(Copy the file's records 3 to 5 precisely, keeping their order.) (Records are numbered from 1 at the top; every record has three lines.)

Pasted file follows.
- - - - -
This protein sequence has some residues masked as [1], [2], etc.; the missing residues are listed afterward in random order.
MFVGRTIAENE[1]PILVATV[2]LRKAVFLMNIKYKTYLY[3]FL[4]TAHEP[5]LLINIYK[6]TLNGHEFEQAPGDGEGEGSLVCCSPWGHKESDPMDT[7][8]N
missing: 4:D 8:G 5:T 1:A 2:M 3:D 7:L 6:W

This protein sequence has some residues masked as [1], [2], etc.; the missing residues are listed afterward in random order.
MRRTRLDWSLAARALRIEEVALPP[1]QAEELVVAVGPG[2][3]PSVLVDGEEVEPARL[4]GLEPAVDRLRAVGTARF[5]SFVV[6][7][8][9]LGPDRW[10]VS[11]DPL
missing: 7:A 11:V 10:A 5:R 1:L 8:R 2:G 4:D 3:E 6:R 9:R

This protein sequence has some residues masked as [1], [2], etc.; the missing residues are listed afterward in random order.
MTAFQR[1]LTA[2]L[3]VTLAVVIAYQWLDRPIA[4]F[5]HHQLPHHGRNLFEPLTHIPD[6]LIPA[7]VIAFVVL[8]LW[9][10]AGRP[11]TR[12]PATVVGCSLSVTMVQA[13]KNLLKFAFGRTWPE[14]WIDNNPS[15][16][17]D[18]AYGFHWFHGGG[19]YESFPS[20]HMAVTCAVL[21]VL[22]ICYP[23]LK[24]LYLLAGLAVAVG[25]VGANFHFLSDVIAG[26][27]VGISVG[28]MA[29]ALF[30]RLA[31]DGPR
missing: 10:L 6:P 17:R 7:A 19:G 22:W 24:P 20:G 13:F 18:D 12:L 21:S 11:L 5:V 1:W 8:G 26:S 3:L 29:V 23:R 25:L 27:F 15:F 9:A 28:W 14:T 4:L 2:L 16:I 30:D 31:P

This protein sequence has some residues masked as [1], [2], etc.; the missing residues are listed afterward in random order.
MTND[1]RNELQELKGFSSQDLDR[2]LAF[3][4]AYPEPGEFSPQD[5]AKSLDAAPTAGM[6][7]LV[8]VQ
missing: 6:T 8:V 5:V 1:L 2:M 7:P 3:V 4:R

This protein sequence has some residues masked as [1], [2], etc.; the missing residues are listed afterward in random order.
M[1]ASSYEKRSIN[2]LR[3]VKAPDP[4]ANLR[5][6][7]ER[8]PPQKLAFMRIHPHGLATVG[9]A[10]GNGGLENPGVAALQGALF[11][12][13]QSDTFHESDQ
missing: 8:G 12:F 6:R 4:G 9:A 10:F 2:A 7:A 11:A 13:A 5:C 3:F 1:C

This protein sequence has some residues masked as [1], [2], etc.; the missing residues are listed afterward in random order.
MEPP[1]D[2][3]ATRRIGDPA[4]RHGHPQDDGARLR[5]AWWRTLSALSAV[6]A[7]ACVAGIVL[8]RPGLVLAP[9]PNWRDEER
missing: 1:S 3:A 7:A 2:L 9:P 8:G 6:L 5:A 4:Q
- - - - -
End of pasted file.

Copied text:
This protein sequence has some residues masked as [1], [2], etc.; the missing residues are listed afterward in random order.
MTAFQR[1]LTA[2]L[3]VTLAVVIAYQWLDRPIA[4]F[5]HHQLPHHGRNLFEPLTHIPD[6]LIPA[7]VIAFVVL[8]LW[9][10]AGRP[11]TR[12]PATVVGCSLSVTMVQA[13]KNLLKFAFGRTWPE[14]WIDNNPS[15][16][17]D[18]AYGFHWFHGGG[19]YESFPS[20]HMAVTCAVL[21]VL[22]ICYP[23]LK[24]LYLLAGLAVAVG[25]VGANFHFLSDVIAG[26][27]VGISVG[28]MA[29]ALF[30]RLA[31]DGPR
missing: 10:L 6:P 17:R 7:A 19:G 22:W 24:P 20:G 13:F 18:D 12:L 21:S 11:L 5:V 1:W 8:G 26:S 3:L 29:V 23:R 25:L 27:F 15:F 9:A 28:W 14:T 4:L 2:L 16:I 30:D 31:P

This protein sequence has some residues masked as [1], [2], etc.; the missing residues are listed afterward in random order.
MTND[1]RNELQELKGFSSQDLDR[2]LAF[3][4]AYPEPGEFSPQD[5]AKSLDAAPTAGM[6][7]LV[8]VQ
missing: 6:T 8:V 5:V 1:L 2:M 7:P 3:V 4:R

This protein sequence has some residues masked as [1], [2], etc.; the missing residues are listed afterward in random order.
M[1]ASSYEKRSIN[2]LR[3]VKAPDP[4]ANLR[5][6][7]ER[8]PPQKLAFMRIHPHGLATVG[9]A[10]GNGGLENPGVAALQGALF[11][12][13]QSDTFHESDQ
missing: 8:G 12:F 6:R 4:G 9:A 10:F 2:A 7:A 11:A 13:A 5:C 3:F 1:C